ONWARD - WESTWARD
As Told by
Life in the South
Our family history shows that
Lane, Hill and Fine families were all living in the Virginia and
country in the Eighteenth Century. John Lee married Agnes
and their daughter Nancy married John Fine in October of 1800.
first children were born on the French Broad River, North
The spirit of adventure and romance led them to the fertile valley of
Tennessee. John Fine went there about the time of the Hiwassee
and bought his home of an Indian, who as he pointed out the advantage
the place remarked, "Heap big town here some day. Fine house
stand there," being not perchance ignorant of the fertility of the
soil and of the white man's enterprise. Having selected his future
Mr. Fine made arrangements to move from Grainger County to Sweetwater.
Starting from Newport, he loaded his household goods and his wife and
ones, Nancy being a babe of six months, and came by water to Lowden,
they reached the last of March, 1816. An unusually heavy fall of
snow covered the ground, but they came on in covered wagons to their
One incident of this trip that they used to recall was meeting an
with a mud-bespattered saddle of venison thrown across his pony, his
feet barely missing the snow.
The fertility and beauty of the valley soon attracted a busy community that grew and prospered. Mr. Fine built the first house that aspired to greater dimensions than the primitive log cabin, and it is an interesting fact that the glass windows were brought in a four-horse wagon from Augusta, Georgia. These were the first glass windows in Tennessee. There was an "upping block" of stone in front of the house for the use of horseback riders. I had a picture of the house when I visited Sweetwater in 1901, and the block is still there. Also a pear tree that was bearing when I was a child, and I ate some of the pears. For a long time trade from this section was carried on with Augusta, wagons going down twice a year; and occasionally the molasses jug was sent and other similar dainties in which the citizens indulged were brought.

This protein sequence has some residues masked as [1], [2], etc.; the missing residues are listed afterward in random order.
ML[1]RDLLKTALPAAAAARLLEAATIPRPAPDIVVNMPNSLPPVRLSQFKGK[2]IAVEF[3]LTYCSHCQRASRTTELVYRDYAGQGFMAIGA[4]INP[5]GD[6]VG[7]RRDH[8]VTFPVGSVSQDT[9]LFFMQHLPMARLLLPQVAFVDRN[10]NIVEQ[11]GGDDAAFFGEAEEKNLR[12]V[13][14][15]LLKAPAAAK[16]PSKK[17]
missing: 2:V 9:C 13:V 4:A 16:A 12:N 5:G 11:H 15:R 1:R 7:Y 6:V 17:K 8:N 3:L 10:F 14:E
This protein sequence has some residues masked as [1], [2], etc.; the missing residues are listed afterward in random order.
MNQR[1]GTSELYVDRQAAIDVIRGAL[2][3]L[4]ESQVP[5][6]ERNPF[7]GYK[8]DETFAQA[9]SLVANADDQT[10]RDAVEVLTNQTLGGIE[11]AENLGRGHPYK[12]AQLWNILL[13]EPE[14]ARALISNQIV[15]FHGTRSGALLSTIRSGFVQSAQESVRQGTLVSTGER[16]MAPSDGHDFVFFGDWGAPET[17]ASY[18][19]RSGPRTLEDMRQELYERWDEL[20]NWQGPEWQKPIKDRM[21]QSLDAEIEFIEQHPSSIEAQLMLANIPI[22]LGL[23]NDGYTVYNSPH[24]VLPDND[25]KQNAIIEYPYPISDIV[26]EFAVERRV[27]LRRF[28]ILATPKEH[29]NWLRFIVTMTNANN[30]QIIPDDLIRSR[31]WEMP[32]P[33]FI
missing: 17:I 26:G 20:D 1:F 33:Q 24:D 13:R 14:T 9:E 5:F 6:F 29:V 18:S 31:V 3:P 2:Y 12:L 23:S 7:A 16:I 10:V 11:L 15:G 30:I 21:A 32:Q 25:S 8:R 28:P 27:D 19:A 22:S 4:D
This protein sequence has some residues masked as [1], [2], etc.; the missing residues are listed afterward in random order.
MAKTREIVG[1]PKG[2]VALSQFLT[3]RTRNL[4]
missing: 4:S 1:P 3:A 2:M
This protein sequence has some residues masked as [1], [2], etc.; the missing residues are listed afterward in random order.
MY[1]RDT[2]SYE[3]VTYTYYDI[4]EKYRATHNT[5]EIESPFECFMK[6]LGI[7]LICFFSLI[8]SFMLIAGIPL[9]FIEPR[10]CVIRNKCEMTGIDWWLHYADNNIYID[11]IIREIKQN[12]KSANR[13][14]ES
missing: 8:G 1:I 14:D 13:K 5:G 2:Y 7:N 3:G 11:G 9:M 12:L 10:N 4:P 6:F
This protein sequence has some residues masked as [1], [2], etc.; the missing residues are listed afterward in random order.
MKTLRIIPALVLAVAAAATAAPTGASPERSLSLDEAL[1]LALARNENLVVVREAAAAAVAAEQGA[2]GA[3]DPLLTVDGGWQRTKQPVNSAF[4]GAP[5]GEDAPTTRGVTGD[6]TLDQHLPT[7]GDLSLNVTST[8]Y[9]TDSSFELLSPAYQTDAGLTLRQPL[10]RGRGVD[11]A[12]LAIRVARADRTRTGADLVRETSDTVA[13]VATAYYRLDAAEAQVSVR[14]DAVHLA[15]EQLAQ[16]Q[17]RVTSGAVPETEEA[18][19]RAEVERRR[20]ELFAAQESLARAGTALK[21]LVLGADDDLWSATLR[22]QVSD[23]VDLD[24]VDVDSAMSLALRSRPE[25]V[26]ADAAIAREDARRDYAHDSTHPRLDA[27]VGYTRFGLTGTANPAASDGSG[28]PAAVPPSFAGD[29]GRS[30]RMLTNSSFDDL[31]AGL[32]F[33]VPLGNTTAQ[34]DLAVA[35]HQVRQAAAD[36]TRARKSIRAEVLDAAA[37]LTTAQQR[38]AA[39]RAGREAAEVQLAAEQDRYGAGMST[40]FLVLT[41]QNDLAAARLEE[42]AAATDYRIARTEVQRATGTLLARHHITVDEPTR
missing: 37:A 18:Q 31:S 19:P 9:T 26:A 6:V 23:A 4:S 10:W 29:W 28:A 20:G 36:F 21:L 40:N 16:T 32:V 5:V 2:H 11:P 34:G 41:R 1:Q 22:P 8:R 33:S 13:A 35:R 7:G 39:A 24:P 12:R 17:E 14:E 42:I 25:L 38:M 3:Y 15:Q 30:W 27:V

many years Mr. Fine's was a famous stopping place for travelers as the
tide of trade and immigration passed through East Tennessee on foot and
in wagons, on horseback and in carriages, to Georgia and Alabama.
At the time of his last illness, he owed a man one dollar, and he was
concerned that it be paid before his death, which was done. The
shows a heritage of independence and integrity of which his descendents
may well be proud.
The Fine cemetary is in the old orchard. The first burial was of a man who came from Boston and had the small-pox. Grandfather and grandmother both took it.